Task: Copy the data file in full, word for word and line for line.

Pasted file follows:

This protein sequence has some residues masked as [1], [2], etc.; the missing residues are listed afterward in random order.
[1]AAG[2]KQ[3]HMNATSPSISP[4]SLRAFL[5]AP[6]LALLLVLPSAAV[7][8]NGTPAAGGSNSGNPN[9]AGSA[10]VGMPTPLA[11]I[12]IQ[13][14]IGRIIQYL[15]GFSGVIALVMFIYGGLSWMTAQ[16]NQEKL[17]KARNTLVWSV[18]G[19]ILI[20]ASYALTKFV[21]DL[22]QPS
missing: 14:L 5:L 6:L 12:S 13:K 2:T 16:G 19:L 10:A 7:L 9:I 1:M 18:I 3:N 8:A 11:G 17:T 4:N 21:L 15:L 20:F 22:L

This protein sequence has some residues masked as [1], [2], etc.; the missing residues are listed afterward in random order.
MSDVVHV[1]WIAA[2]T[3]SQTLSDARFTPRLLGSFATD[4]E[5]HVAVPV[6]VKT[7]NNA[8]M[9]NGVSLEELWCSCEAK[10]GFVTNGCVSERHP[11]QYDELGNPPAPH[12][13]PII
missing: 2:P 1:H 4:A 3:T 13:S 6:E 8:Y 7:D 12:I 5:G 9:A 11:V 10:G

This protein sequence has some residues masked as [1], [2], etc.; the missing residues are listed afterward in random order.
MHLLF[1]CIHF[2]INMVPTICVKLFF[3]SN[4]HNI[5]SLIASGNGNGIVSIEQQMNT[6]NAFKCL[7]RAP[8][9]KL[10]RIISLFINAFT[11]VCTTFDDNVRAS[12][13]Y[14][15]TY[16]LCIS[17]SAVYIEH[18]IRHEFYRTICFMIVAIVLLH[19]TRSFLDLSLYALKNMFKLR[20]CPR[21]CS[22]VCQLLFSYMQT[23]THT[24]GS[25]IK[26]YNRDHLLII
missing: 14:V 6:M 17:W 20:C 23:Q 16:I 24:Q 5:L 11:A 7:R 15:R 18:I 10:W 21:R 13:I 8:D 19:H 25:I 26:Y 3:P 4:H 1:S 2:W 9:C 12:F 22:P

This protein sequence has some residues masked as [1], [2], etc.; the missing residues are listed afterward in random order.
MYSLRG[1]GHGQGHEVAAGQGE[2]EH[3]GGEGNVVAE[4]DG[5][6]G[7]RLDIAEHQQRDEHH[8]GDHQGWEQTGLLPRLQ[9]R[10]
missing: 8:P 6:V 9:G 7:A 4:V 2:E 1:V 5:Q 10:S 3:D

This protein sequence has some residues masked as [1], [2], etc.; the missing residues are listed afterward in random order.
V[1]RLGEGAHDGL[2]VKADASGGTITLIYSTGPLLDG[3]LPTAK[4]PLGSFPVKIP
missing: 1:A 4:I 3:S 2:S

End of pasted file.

This protein sequence has some residues masked as [1], [2], etc.; the missing residues are listed afterward in random order.
[1]AAG[2]KQ[3]HMNATSPSISP[4]SLRAFL[5]AP[6]LALLLVLPSAAV[7][8]NGTPAAGGSNSGNPN[9]AGSA[10]VGMPTPLA[11]I[12]IQ[13][14]IGRIIQYL[15]GFSGVIALVMFIYGGLSWMTAQ[16]NQEKL[17]KARNTLVWSV[18]G[19]ILI[20]ASYALTKFV[21]DL[22]QPS
missing: 14:L 5:L 6:L 12:S 13:K 2:T 16:G 19:L 10:A 7:L 9:I 1:M 18:I 3:N 8:A 11:G 17:T 4:N 21:L 15:L 20:F 22:L

This protein sequence has some residues masked as [1], [2], etc.; the missing residues are listed afterward in random order.
MSDVVHV[1]WIAA[2]T[3]SQTLSDARFTPRLLGSFATD[4]E[5]HVAVPV[6]VKT[7]NNA[8]M[9]NGVSLEELWCSCEAK[10]GFVTNGCVSERHP[11]QYDELGNPPAPH[12][13]PII
missing: 2:P 1:H 4:A 3:T 13:S 6:E 8:Y 7:D 12:I 5:G 9:A 11:V 10:G

This protein sequence has some residues masked as [1], [2], etc.; the missing residues are listed afterward in random order.
MHLLF[1]CIHF[2]INMVPTICVKLFF[3]SN[4]HNI[5]SLIASGNGNGIVSIEQQMNT[6]NAFKCL[7]RAP[8][9]KL[10]RIISLFINAFT[11]VCTTFDDNVRAS[12][13]Y[14][15]TY[16]LCIS[17]SAVYIEH[18]IRHEFYRTICFMIVAIVLLH[19]TRSFLDLSLYALKNMFKLR[20]CPR[21]CS[22]VCQLLFSYMQT[23]THT[24]GS[25]IK[26]YNRDHLLII
missing: 14:V 6:M 17:W 20:C 23:Q 16:I 24:Q 5:L 11:A 7:R 15:R 18:I 10:W 21:R 13:I 8:D 19:H 25:I 26:Y 3:P 4:H 1:S 2:W 9:C 12:F 22:P

This protein sequence has some residues masked as [1], [2], etc.; the missing residues are listed afterward in random order.
MYSLRG[1]GHGQGHEVAAGQGE[2]EH[3]GGEGNVVAE[4]DG[5][6]G[7]RLDIAEHQQRDEHH[8]GDHQGWEQTGLLPRLQ[9]R[10]
missing: 8:P 6:V 9:G 7:A 4:V 2:E 1:V 5:Q 10:S 3:D

This protein sequence has some residues masked as [1], [2], etc.; the missing residues are listed afterward in random order.
V[1]RLGEGAHDGL[2]VKADASGGTITLIYSTGPLLDG[3]LPTAK[4]PLGSFPVKIP
missing: 1:A 4:I 3:S 2:S